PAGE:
Dynamically redirect www to non-www & vice-versa

1. Caddy version (caddy version): 2.0.0

2. How I run Caddy:

I use Docker (docker-compose) to run Caddyserver. Here is the command of my caddy service: command: ["caddy", "run", "--config", "/etc/caddy/Caddyfile"]

a. System environment:

Docker version 19.03.1
docker-compose version 1.22.0

b. Command:

docker-compose -f docker-compose.caddy.yml up -d --build

c. Service/unit/compose file:

version: "3.4"
  # other services...
    image: caddy:2.0.0
    restart: always
    container_name: caddy
      replicas: 2
        delay: 10s
        condition: on-failure
      - ./Caddyfile:/etc/caddy/Caddyfile
      - www:/var/www/html
      - caddy_data:/data
      - caddy_config:/config
      - "80:80"
      - "443:443"
    command: ["caddy", "run", "--config", "/etc/caddy/Caddyfile"]


d. My complete Caddyfile or JSON config:

:443 {
  root * /var/www/html/{host}
  tls {
  reverse_proxy /sites/action/* api:4000

3. The problem I’m having:

I run a platform where users can host their websites, so I have plenty of domains hosted into the server, each domain has its own directory. Whenever visitors hit into a domain I look into the parent directory by the {host} parameter and serve its files. It works totally fine until I want to redirect non-www to www or www to non-www. This is not my problem as well, the problem arises when I don’t know whether the domain should redirect to www or non-www!

When the domains are created by the users some of them may choose to forward to www and some of them may choose to forward to non-www. I can create a system file depending on that choice (eg: redirect-rules.conf). I need a way to read the content of that file and execute it in Caddyfile.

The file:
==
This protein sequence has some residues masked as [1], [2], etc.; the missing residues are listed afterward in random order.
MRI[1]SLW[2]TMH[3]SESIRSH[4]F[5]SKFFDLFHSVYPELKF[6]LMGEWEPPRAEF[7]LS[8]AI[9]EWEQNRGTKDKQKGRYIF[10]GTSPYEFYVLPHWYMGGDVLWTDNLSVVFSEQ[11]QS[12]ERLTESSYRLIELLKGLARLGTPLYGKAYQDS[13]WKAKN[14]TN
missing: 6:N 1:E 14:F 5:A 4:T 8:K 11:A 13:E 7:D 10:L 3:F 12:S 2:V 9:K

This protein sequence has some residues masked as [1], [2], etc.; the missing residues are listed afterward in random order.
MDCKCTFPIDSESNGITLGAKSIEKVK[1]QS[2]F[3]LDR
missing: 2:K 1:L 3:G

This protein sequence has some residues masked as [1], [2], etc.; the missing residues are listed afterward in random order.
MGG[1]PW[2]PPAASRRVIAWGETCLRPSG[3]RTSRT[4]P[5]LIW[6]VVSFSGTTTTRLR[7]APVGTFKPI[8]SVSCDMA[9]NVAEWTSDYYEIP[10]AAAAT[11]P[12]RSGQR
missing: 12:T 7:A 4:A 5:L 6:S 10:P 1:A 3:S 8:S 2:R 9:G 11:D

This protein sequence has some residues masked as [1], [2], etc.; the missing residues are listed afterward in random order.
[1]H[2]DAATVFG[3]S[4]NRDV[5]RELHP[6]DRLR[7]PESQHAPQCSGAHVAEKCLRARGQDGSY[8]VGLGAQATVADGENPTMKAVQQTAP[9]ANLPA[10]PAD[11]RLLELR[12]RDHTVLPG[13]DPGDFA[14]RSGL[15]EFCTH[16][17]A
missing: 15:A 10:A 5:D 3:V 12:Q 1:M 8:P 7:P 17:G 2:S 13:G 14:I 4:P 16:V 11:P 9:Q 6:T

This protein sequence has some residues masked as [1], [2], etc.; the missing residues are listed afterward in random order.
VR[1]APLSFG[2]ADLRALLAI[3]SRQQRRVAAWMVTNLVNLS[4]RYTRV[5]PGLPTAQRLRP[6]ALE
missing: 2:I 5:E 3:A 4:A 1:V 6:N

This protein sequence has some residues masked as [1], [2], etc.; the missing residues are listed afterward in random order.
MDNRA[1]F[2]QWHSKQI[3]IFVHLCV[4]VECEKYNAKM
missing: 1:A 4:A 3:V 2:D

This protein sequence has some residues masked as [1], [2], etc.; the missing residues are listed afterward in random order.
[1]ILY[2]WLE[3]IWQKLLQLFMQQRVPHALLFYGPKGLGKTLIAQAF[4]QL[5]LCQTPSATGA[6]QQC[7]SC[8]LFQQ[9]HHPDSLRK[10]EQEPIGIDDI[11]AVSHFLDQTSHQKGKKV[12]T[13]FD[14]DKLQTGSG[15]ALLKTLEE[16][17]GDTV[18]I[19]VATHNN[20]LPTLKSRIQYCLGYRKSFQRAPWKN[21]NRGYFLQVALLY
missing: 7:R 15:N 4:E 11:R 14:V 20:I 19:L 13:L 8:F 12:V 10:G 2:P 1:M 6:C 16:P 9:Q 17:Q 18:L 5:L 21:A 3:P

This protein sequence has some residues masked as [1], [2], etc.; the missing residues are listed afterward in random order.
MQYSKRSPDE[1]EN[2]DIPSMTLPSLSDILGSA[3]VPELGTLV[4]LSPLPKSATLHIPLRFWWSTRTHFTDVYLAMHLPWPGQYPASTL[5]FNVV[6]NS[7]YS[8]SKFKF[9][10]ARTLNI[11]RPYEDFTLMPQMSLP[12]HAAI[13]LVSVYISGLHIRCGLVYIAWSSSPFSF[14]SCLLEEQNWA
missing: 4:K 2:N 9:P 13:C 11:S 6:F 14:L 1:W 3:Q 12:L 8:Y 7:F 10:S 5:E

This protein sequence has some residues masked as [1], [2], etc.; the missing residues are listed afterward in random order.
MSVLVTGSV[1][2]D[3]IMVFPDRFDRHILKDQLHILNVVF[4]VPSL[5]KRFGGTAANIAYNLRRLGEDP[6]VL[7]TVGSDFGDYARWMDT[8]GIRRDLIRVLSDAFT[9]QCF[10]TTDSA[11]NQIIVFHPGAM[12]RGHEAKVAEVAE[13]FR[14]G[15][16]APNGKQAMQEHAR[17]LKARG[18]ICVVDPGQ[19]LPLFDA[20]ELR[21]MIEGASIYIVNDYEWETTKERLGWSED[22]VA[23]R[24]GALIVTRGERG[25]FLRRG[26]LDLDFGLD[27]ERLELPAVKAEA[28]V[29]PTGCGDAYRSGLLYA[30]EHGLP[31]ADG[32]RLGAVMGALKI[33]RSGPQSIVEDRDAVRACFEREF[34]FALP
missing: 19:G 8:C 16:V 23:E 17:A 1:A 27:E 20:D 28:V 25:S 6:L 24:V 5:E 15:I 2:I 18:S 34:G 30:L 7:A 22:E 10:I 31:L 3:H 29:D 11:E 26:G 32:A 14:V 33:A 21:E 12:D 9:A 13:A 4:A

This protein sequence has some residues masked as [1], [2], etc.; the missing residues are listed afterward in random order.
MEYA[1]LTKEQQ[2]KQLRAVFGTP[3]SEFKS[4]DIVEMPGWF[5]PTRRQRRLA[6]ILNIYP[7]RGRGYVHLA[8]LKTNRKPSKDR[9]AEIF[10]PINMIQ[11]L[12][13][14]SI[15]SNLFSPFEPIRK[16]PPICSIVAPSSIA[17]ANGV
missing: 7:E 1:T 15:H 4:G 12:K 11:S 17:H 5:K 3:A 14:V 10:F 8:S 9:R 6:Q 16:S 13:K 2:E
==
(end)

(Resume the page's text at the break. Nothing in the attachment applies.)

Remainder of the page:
Let’s say a domain directory example.com was created and chosen www to be forwarded into example.com. I am thinking of a pseudo redirect-rules.conf file that contains:
redir www.example.com example.com

4. Error messages and/or full log output:

I tried to read a conf file using import directive like this: import /var/www/html/{host}/redir_rules. But this configuration is wrong because I am not allowed to use variable into a file path!
The error I get: Error during parsing: File to import not found: /var/www/html/{host}/redir

What would be the ideal solution for this scenario?

5. What I already tried:

import a conf file from root, seems like it import directive reads file from absolute path.

6. Links to relevant resources:

G’day @Anwar_Hussain, welcome to the Caddy community.

One thing to note is that Caddyfile isn’t Caddy v2’s “native language”, so to speak. It’s an abstracted configuration layer that is translated to JSON when Caddy runs.

This is important to note because import is a Caddyfile-specific convention and imported files are included before parsing and translation begins. That means that the concept of a {host} placeholder doesn’t really exist at the stage of execution where we are importing Caddyfile config.

In fact, {host} only exists in the context of a request. Caddy definitely can’t import configuration, on the fly, per request, based on request information.

I briefly toyed with the idea of suggesting you allow for the customer to place an arbitrary file (lets say .redir-to-www for sake of discussion) in the web root you could test for, and if present, redirect to add www (and vice versa for hypothetical file .redir-no-www). The premise here being that you can generically redirect to append www… But as it turns out it’s quite difficult to strip www from the host dynamically and issue that redirect appropriately, so it wouldn’t work both ways.